Consider the following basic repeated betting game:
- A player can enter the game with an amount of money
- The game consists of multiple rounds.
- In each round a fair coin is flipped. If it shows heads, the player's current balance triples to
3*x(i.e., they get twice the amount of money on top of their current balance). If it is tails, they lose everything.
- The player can decide before each round, if they want to stop and keep the winnings, or continue.
- The game ends if either the players stops, or the balance drops to zero.
- The player only gets a single, once in a lifetime chance to play the game.
This game confuses me. Basing a decision purely on maximizing the expectation value, it seems like in each round the best decision is to continue playing, because tripling the money with a probability of 0.5 simply has a positive expectation value. On the other hand, this strategy will force the player to continue playing indefinitely, and by definition the game will end with the player losing everything, i.e. losing their initial bet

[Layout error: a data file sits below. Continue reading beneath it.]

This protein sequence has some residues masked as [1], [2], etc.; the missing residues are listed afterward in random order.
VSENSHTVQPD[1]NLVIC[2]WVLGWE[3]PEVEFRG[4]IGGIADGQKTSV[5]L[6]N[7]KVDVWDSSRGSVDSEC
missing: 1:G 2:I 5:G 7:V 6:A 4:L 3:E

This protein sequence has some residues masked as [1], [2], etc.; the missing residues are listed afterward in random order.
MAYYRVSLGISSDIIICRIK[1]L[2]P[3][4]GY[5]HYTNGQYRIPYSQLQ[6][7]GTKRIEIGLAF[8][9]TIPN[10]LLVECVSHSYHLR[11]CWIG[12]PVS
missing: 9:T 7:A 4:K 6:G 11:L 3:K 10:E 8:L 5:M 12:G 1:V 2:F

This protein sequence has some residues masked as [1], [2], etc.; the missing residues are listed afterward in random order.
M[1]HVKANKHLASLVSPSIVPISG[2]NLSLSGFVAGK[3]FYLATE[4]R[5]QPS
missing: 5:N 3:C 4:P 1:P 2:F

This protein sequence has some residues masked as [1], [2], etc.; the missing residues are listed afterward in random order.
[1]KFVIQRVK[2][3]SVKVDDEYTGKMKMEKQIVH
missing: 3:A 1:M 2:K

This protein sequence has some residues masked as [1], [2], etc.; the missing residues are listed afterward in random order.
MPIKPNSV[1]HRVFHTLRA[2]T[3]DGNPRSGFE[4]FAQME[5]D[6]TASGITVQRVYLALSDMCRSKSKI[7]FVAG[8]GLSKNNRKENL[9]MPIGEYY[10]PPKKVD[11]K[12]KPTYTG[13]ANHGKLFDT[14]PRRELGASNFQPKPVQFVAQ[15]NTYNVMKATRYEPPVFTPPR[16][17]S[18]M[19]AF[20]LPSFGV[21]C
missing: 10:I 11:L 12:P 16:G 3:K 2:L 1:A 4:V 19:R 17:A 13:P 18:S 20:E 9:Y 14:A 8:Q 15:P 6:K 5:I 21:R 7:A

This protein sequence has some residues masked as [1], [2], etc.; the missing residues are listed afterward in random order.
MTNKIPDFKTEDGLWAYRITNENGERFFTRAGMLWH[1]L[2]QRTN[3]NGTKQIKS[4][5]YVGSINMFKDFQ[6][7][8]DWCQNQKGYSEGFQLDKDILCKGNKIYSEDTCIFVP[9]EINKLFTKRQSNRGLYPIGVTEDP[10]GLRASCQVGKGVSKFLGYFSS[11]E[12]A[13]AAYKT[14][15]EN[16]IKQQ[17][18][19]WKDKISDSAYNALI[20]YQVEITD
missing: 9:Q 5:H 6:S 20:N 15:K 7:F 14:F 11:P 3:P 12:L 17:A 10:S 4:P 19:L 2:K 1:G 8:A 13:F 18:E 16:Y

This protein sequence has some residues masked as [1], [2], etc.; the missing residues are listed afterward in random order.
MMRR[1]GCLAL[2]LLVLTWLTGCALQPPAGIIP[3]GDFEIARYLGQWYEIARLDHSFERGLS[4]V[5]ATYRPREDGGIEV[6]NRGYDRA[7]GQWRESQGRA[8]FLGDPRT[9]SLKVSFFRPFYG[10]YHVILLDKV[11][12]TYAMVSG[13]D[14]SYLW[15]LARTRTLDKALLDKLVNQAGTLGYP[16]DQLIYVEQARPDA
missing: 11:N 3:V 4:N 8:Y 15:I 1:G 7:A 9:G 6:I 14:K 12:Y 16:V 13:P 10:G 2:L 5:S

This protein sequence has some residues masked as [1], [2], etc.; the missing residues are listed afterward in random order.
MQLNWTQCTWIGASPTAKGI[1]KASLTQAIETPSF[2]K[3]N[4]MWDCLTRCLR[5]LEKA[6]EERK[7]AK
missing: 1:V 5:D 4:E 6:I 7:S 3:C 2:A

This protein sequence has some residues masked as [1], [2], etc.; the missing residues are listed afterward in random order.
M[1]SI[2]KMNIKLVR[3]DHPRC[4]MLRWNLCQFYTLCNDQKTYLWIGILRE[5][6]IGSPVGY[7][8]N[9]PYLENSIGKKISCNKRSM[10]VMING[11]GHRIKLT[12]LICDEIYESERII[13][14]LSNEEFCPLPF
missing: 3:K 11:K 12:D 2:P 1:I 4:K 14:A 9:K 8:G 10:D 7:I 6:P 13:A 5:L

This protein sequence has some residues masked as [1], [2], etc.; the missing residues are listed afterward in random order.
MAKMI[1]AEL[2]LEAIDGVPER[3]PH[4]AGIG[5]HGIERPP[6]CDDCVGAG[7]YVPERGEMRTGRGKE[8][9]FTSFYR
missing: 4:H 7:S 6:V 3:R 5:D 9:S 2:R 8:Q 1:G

My questions are:
- Is it somehow possible to incorporate the stopping criteria (game ends if you lose) into the mathematical model? Somehow it feels like math should give a better strategy then losing everything eventually, i.e., is there something more meaningful than the naive "expectation value maximization"?
- If math doesn't have a better answer, this may be a fundamental game theory dilemma. Does the game have a name in game theory, or are there any related dilemma I could read up on?